Invest a little time in maintaining your bike and you will be rewarded. Your bike will be safer, last longer and need fewer repairs.

Learning how to look after your equipment will mean more time spent enjoying the open road, rather than dealing with roadside breakdowns.

To help you out, three experts have shared their top tips to keep your bike running for longer.

Top tips from Cycling World Magazine

Twitter: @CyclingWorlduk

Number one touring and leisure cycling magazine. Actively encouraging the nation to get out on their bikes.

1. It’s as easy as ABC

Before going out on a long distant or rocky bike ride always ensure you do the A B C check:

A is for air. Always make sure your tyres are pumped with air and they circle round without difficulty. If after pumping your tires with air you still have this problem, look at your brakes or mudguards for friction or possible wobble.

B is for brakes. These are the most important part of your bike so this is a must before going out cycling. You can check if they are working by simply moving the bike forward and pressurising the right-hand brake for the front brakes and then reverse the bike and apply the left lever to check the back brakes.

Finally, C is for chains and cogs. Look for signs of them being rusty or frayed and simply oil them up. Also, make sure you check the saddle and handlebars don’t move - overall just look for anything slightly unusual.

2. Take time for TLC

Everything needs a little T.L.C from time to time - including your bike. So ensure you are regularly giving it a check-over to help prevent any problems.

3. Learn to DIY

Learn how to repair your bike so that if you’re faced with a broken chain or tire puncture, you can fix it! If something was to break or puncture whilst you were out on a ride, you would need to know how to fix it or you would find yourself pretty stuck!

Top tips from Ernie Feargrieve – Lead Mechanic for Great Britain Cycling Team

Twitter: British Cycling

Ernie has been to five Olympics Games as the Lead Mechanic at Major Championships for the Great Britain Cycling Team.

4. Prepare your bike like a pro

There are lots of uses for white vinegar. You might be surprised to hear that it can also help with your performance on the track.

To make you tyres grip more on the track, wipe your tyre clean with white vinegar. If you’re cycling competitively, every millisecond is important and tips like this could give you the edge.

Top tips from Rutland Cycling

Twitter @RutlandCycling

An independent, family-run chain of cycle shops, based in central England. Established in 1981.

5. Safety first

When it comes to bicycle safety, the two most important components are the brakes and the tyres. It’s always important to make sure these are working and in good health.

Keep your tyres well pumped up (you'll find a floor pump is much easier to use than a mini pump). Check them for worn patches and cracks, especially if you haven't ridden your bike for a while.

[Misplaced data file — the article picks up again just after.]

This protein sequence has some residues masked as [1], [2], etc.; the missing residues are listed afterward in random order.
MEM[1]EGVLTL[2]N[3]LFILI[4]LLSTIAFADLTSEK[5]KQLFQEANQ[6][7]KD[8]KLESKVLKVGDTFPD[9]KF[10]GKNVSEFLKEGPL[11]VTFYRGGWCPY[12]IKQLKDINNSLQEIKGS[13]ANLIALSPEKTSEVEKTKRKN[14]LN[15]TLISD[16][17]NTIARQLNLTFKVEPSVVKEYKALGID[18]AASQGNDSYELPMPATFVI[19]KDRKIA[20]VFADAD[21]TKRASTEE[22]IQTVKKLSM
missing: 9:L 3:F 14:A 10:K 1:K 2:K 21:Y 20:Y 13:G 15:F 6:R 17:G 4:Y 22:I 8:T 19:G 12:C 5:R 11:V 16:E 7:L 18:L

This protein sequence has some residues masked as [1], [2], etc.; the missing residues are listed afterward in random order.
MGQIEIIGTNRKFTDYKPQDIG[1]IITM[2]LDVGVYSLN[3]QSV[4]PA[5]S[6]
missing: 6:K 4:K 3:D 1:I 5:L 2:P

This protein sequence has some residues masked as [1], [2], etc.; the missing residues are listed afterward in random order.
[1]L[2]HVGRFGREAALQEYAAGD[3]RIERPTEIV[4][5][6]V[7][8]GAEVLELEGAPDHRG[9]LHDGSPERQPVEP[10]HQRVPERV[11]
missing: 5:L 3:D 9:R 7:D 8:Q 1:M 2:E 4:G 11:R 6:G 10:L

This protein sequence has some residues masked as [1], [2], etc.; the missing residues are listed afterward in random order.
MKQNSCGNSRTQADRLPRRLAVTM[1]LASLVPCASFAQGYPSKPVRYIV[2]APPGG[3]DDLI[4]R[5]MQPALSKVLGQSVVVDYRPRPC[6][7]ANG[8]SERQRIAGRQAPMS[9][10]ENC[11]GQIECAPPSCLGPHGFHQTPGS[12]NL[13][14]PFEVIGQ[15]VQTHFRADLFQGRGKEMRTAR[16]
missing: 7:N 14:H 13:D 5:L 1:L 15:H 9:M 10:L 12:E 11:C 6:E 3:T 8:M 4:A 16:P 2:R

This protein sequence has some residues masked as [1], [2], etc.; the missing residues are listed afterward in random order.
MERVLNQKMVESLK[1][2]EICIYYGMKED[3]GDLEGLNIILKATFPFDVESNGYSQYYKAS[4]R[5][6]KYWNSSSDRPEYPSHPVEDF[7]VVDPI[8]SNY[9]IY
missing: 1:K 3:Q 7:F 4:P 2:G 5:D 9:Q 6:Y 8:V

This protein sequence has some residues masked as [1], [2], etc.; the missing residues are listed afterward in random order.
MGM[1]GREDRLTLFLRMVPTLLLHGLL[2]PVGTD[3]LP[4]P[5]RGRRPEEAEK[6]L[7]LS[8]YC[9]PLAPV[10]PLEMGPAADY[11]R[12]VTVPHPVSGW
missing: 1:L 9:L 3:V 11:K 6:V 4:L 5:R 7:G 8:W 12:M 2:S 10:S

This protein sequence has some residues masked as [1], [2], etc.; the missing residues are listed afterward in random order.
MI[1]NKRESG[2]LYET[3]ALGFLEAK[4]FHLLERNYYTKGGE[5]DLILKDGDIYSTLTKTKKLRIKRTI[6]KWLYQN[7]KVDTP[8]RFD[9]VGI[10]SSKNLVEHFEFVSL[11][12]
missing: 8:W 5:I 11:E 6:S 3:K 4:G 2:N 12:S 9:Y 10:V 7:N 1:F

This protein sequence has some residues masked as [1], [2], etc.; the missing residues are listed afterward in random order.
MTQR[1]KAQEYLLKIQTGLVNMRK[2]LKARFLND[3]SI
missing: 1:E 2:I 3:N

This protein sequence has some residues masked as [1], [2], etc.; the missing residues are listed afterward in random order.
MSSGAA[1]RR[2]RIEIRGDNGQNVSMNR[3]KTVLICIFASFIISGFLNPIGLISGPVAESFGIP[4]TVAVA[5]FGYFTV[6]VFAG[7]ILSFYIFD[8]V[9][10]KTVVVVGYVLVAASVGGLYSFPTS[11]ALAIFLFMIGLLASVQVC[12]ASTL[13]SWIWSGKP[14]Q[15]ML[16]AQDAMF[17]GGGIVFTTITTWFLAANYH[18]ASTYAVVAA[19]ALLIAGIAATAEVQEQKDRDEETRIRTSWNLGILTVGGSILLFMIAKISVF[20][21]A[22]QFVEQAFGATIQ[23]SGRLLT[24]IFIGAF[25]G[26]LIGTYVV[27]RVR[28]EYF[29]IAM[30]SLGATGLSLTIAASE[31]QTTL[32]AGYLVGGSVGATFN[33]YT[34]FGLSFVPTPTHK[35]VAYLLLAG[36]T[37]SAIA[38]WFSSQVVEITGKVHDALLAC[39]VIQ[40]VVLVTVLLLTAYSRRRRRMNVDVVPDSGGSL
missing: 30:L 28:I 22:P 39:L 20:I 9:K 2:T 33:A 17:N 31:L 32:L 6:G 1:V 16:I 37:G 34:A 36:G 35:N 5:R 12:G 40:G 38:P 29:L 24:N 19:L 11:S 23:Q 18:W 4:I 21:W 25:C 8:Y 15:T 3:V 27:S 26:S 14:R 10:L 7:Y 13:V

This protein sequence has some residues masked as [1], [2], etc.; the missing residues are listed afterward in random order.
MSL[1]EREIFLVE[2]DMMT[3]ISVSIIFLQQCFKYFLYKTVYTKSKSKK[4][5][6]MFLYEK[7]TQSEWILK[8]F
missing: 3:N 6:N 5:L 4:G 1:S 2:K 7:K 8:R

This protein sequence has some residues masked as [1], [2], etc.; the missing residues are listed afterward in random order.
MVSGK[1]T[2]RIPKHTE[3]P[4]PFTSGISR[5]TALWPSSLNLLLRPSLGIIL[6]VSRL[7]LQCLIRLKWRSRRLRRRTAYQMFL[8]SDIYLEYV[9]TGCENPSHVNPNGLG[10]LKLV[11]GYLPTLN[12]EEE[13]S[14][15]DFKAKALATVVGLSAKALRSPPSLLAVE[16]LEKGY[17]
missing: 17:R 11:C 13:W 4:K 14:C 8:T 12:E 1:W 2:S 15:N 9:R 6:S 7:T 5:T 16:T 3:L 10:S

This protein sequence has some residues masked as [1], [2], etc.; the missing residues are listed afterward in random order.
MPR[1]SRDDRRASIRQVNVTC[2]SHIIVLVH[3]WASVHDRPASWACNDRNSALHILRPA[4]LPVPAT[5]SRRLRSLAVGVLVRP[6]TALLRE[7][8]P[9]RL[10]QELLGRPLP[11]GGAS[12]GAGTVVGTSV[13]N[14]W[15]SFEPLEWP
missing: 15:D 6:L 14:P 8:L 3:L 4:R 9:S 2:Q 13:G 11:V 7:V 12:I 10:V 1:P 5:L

Do replace your tyres if they're worn, as they won't provide good grip on the road, and will be more susceptible to punctures. Your local bike shop can do this for you. Brakes come in a few different varieties. The main thing to check is that when you pull on your brake levers, the brakes apply smoothly and effectively, by the time your levers have moved half the distance towards your handlebars.

If your brake levers are very stiff or are nearly touching your handlebars before the brakes apply, then this is a good indication that your brakes need some attention. Your local bike shop can help. It's worth getting your bike serviced once a year (more often if you're a regular rider) by a qualified mechanic. They can give your bike a thorough check and replace any worn parts.

6. Keep it maintained – a step by step guide

When it comes to day to day maintenance, the best thing you can do to keep your bicycle running smoothly and increase the life of your components is to keep your gears clean and lubricated.

Allowing gunge, dust and dirt to build up on your gears will reduce their working life; slowly grinding away at the cogs, chain and jockey wheels.

Here's a step-by-step guide to cleaning your chain. If you're riding your bike regularly, it's good to do this after every few rides, particularly through the winter months:

1. Using a bike degreaser solution and a brush, gently scrub your chain and cassette to get rid of any black gunge. If you don't enjoy getting your hands dirty, a pair of latex gloves are a good idea. You can also buy a handy chain cleaning tool from any good bike shop, which makes this whole job much easier.

2. Rinse off excess dirt/ degreaser with a bike cleaner solution and then water.

3. Use a water displacer such as GT85 to remove residual water and avoid rusting.

4. Finally – once dry – be sure to use an appropriate chain lubricant (oil) to keep the gears running smoothly. Apply a thin trickle of lube to the chain, as you turn your pedal backwards. Make sure you don't use too much, as this will quickly attract more dust and black gunge, which will probably also decorate your legs and clothing! You can wipe off any excess with a clean, dry cloth.

Becoming familiar with the workings of your bike will stand you in good stead should something go wrong on the road. While keeping up with your equipments maintenance will keep your bike performing better for longer. We hope that you find these expert tips useful and have enjoyed learning how to look after your bike from the best.